Developed countries are making full use of freely available satellite data for agriculture and water management. But how do you ensure that this data also reaches food producers and intermediaries in developing countries? Six Dutch companies are going to investigate as part of the NSO's Open Geodata Knowledge Competition.
The knowledge competition builds on the success of the already existing Geodata for Agriculture and Water program (G4AW). This program has been demonstrating since 2013 that small farmers and entrepreneurs in developing countries can benefit from innovative satellite applications in their daily agricultural practice. But then those applications have to reach the farmers first.
There is still plenty of profit to be made here according to NSO. How? That should become clear from the experiences of the participants in the Open Geodata Knowledge Competition. Six companies received an assignment in March 2022 to gather knowledge about the deployment of their innovative solution for this challenge.
Mapworks is developing the Landscape Diagnostic Report for IDH, an organization that forges coalitions of companies, governments and NGOs to achieve sustainable production and trade. This annual landscape report provides accessible tools and insights for people with limited financial resources and without extensive knowledge of geoinformation systems.
eLEAF gives water and agricultural managers in Morocco access to easily usable indicators on water use, rainfall and vegetation. The information enables them to devise solutions to better distribute water and respond to increasing drought caused by climate change.
Together with SNV, Nelen&Schuurmans wants to develop a geodata-driven online information service called GeoLIS. Within GeoLIS, research is done on which information is essential in use cases on climate adaptation, water management, land use and agriculture. The focus area of the service is in the Laikipia-Isiolo-Samburu region in Kenya. The ambition is to develop an operational service with GeoLIS.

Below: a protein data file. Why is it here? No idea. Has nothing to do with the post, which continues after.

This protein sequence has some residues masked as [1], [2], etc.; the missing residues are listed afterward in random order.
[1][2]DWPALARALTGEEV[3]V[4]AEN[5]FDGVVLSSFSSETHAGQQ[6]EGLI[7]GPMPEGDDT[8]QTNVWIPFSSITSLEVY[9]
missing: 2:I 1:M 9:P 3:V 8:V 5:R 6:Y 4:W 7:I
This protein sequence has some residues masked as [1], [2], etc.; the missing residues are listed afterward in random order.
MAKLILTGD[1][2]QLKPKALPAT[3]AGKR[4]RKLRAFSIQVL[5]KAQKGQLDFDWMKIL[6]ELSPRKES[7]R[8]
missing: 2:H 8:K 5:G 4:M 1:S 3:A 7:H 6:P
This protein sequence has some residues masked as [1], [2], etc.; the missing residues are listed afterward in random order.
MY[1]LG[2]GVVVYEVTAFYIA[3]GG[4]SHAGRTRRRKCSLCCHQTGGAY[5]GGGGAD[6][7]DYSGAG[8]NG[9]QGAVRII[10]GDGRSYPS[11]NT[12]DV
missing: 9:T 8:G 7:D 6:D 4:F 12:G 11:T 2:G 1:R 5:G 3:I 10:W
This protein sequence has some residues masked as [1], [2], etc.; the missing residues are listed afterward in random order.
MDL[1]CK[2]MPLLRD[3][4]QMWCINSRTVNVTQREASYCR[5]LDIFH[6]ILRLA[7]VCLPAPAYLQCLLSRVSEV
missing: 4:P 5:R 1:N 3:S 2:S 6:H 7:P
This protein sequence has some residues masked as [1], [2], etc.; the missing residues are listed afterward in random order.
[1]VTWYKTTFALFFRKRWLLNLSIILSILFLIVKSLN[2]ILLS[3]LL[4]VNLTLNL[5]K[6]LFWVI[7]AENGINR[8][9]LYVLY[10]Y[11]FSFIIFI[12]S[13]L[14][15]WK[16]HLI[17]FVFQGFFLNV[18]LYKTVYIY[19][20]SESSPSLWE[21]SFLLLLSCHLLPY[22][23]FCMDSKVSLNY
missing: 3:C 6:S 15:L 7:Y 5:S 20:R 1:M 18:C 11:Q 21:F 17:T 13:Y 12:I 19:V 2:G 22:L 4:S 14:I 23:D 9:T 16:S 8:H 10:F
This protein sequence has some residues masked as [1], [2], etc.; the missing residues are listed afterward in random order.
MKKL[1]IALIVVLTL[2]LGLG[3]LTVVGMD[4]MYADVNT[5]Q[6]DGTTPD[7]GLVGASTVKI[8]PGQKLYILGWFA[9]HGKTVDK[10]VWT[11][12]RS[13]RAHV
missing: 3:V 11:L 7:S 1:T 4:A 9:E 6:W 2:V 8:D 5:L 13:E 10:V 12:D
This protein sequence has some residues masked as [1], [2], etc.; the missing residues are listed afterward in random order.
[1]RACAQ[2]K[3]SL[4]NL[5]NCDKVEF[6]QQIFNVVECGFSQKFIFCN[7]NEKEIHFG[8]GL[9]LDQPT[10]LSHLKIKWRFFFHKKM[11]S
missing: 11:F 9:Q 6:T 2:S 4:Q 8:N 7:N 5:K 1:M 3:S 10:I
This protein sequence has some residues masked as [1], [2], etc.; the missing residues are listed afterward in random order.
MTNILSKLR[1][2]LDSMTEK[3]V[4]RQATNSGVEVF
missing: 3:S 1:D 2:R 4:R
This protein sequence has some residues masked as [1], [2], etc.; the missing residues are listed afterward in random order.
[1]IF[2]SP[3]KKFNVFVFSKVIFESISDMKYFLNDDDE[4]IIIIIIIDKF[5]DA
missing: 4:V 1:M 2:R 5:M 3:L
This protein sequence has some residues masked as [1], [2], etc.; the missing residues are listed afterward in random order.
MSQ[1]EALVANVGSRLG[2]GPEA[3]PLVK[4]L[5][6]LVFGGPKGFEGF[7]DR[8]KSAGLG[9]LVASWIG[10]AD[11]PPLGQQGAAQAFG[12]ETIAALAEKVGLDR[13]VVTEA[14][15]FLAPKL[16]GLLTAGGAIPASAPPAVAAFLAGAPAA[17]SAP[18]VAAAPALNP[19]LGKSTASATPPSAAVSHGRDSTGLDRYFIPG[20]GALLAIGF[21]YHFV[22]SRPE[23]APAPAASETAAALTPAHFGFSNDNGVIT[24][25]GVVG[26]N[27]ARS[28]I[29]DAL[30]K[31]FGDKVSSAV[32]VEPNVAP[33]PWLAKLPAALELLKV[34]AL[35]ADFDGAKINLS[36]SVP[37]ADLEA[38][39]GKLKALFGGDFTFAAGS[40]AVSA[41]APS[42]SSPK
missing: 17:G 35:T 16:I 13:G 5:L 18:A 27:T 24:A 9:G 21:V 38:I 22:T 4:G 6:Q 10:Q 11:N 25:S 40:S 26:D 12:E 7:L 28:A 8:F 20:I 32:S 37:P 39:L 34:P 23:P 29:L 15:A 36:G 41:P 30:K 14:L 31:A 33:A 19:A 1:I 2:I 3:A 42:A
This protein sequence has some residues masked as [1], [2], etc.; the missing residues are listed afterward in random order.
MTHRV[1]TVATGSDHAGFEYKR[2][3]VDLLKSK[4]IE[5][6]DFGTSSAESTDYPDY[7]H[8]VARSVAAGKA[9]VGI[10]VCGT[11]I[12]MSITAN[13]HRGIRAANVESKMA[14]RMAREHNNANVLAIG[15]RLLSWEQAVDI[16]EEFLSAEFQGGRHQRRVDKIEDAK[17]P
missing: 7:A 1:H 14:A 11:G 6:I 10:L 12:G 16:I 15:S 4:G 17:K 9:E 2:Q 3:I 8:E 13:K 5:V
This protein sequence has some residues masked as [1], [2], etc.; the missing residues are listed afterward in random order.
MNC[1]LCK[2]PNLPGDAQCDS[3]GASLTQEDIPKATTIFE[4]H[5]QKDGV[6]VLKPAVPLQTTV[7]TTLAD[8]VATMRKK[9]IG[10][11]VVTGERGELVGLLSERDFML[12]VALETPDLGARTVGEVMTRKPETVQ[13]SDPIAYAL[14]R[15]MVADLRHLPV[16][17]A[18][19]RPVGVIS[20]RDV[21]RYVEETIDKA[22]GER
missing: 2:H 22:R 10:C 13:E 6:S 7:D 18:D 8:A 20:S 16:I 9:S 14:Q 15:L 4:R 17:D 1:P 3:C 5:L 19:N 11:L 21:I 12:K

SarVision works together with the Tropenbos Institute and Congolese partners on an innovative method that detects and quantifies forest degradation on the basis of satellite data, even under the tree crowns. SarSentry will contribute to the sustainable production of cocoa by monitoring forested cocoa areas in Congo.
Resilience is developing SmartGrain for plantation owners in Mozambique. This application maps production areas and crop growth. This allows formal traders to reach more farmers, organize the purchase process more efficiently and at lower transaction costs. The application benefits maize farmers in Mozambique.
FutureWater is working with Holland Greentech on automated irrigation advice for small-scale food producers in Rwanda. For this purpose, it uses virtual weather stations that provide farmers with relevant information with which they can design their irrigation and improve the harvest.
The six feasibility studies will be judged by an expert jury in July. Up to three of the most promising applications will go through to the next round of the competition. The inventors of the application may develop and demonstrate a prototype. All entrants are required to share their experiences and insights with NSO. At the end of the second phase, NSO, supported by knowledge consultant Bopinc, will share the acquired knowledge in a publication.